Also Read: Experts Speak: India Needs A Sanitary Revolution, Still, The Market Is Flooded With Non-Biodegradable Sanitary Napkins

Talking about reusable cloth pads and cups Ms Muralidharan says, “If using reusable cloth pads, the pads must be washed well with water and regular detergent (no need for disinfectants) and dried in the sun. The washed and dried cloth should be stored in a clean dry place. If using cups, the user must wash hands before inserting cup into the vagina. The used cup should be emptied of blood, rinsed with clean water before re-insertion. At the end of a menstrual period, the cup should be sterilized before the next use.”

3) Wash Yourself Regularly

Even today, women blindly follow the traditional myth of not having a bath during periods. The myth was based on the fact that women in the past had no option but to bathe in the open or in water bodies like lake or river. But times have changed and now there are bathrooms.

Since vagina is more sensitive than other parts of the body, washing it regularly especially during periods is a vital aspect of menstrual hygiene management. When menstruating, the blood often tends to slide into tiny spaces like the skin between labia and crust around the opening of the vagina. It is necessary to wash away the blood before changing into a new pad. Wash genital area with lukewarm water.

Also Read: A Simple Red Dot On Your Menstrual Waste Can Change A Sanitation Worker’s Life

Doctors also recommend washing in the right way. Most of the women do not know the right technique of washing. Motioning the hand from vagina to anus is the correct way as the opposite direction can transfer bacteria from anus to lodge in the vagina causing urinary tract infection.

4) Avoid Using Soaps And Vaginal Hygiene Products

Using soap, douches, gels, antiseptic or shampoo in the intimate area can upset the natural flora. It can affect the healthy balance of bacteria and pH levels in the vagina and cause irritation. Besides, the vagina has a natural cleansing mechanism and using soaps can kill the good bacteria.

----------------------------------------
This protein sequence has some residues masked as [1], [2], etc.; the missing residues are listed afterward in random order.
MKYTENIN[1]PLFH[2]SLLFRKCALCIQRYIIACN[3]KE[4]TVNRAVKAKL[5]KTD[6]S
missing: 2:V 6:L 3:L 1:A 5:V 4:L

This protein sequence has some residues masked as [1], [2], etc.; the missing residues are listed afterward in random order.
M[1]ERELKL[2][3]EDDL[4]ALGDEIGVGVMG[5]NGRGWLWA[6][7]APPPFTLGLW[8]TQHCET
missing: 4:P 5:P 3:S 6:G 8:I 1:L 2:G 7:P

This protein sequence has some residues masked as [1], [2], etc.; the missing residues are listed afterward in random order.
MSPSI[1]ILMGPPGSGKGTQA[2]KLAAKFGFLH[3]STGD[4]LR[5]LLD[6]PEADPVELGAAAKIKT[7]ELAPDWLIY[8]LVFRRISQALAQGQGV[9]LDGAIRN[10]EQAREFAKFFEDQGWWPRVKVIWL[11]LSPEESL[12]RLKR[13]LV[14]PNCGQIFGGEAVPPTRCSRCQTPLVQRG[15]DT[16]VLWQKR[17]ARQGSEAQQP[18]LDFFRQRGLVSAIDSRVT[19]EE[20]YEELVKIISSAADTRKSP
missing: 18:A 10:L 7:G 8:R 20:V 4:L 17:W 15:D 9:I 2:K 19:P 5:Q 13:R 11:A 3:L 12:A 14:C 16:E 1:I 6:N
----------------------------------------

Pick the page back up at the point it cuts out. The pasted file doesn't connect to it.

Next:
5) Safely Dispose Of Menstrual Waste

Sanitary waste disposal is a huge problem that needs to be tackled on an urgent basis. Every month, around 1,13,000 tonnes of menstrual waste is generated across India generate menstrual waste. The pads take anything between 300-500 years to decompose as the plastic used is not bio-degradable and can lead to health and environmental hazards.

Installing incinerators, a machine that scientifically treats discarded sanitary pads, may not be feasible in every city or village due to high cost, maintenance fees, space, and other logistics. And even where the incinerators are installed, they aren’t used efficiently as women do not segregate their menstrual waste.

To start with, women should get into the practice of safely wrapping the used pads in a newspaper that will not only contain the bad odour but will also prevent infections. The red dot campaign in Pune is an excellent example for properly discarding menstrual waste. Women in the city mark a red dot on the newspaper for the ragpickers to identify the waste thus preventing health risks for them as well. Flushing them in the toilet is also a dangerous practice as the pads tend to block the toilet or the sewerage.

Also Read: Meet The Others Who Too Can Be The PadMan Or PadWoman Of India

NDTV – Dettol Banega Swachh India campaign lends support to the Government of India’s Swachh Bharat Mission (SBM). Helmed by Campaign Ambassador Amitabh Bachchan, the campaign aims to spread awareness about hygiene and sanitation, the importance of building toilets and making India open defecation free (ODF) by October 2019, a target set by Prime Minister Narendra Modi, when he launched Swachh Bharat Abhiyan in 2014. Over the years, the campaign has widened its scope to cover issues like air pollutionwaste managementplastic banmanual scavenging and menstrual hygiene. The campaign has also focused extensively on marine pollutionclean Ganga Project and rejuvenation of Yamuna, two of India’s major river bodies.